How to treat genital herpes during breastfeeding?
That question floats around the Internet all the time.
Genital herpes is a very common disease in the USA. According to the surveys, about 1 in 5 persons suffer from genital herpes and this number grows every year. It is considered that if once a person is infected with genital herpes, this infection remains in the body forever. However, currently, there are effective drugs that are able to cure an outbreak. These drugs also help keep the infection from manifesting in people who experience repeated outbreaks.
Earlier, genital herpes was usually treated with Acyclovir. But in recent years, this infection is treated much effectively and easier with such antiviral drugs as Valtrex or Famvir. Valtrex is converted into acyclovir and remains in the body much longer, allowing sick people to get the drug twice a day instead of 5 times a day.
What about the use of Valtrex while breastfeeding?
It is known that acyclovir crosses into breast milk but at levels that are not dangerous to newborns. Since Valtrex is a much more active medicine, researchers wanted to study if this drug is also safe. Recent studies show that Valtrex is safe for your newborn.
The scientists conducted numerous studies and they did not find any birth defects in the fetus or abnormalities in development. According to studies, the use of Valtrex by pregnant and breastfeeding women was highly effective in preventing infection of newborns and did not adversely affect fetal development.
During one recent study, Valtrex 500 mg was given twice a day for a week to five breastfeeding women. The amount of Acyclovir and Valtrex was tested in breast milk. The amount of Valtrex in the newborn’s urine was tested, as well. Acyclovir was detected in the milk. However, the amount was much less than that used to treat herpes-infected newborns. Valtrex was not found in the milk. So, this study confirms that Valtrex is safe during breastfeeding.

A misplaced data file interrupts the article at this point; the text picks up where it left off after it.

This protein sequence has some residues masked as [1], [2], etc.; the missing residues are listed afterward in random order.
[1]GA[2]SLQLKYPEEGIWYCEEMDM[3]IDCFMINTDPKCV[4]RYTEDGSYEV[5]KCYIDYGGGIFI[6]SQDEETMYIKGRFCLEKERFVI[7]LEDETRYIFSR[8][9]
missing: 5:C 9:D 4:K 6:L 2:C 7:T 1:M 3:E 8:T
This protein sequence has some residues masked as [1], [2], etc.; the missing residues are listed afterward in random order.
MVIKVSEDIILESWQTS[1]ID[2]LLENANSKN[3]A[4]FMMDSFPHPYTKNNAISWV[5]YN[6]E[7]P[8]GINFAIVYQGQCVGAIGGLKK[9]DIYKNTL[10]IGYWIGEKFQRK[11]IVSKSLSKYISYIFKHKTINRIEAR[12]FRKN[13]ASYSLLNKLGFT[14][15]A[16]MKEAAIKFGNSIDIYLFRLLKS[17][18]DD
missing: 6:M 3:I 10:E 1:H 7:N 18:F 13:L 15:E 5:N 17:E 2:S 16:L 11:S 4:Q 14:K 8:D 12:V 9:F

Valtrex dosage while breastfeeding
Valtrex is administered to breastfeeding mothers in a minimally effective dosage. When taking Valtrex orally, the active ingredients easily penetrate into breast milk and can enter the child’s body. If the treatment with Valtrex is required, breastfeeding mothers should keep a close eye on the behavior of the child.
Studies have shown that when taking the drug at therapeutic doses, Valtrex does not affect breastfed children, since the dose received by a baby with breast milk is less than 2% of the therapeutic dose with intravenous administration of acyclovir for the treatment of neonatal herpes. Valtrex should be administered with caution during breastfeeding and in accordance with clinical indications.
Whether it is necessary to treat a pregnant woman with Valtrex tablets, only the doctor decides. The specialist prescribes it only if the benefit of treating the mother significantly prevails over the risks of abnormal development of the fetus or newborn.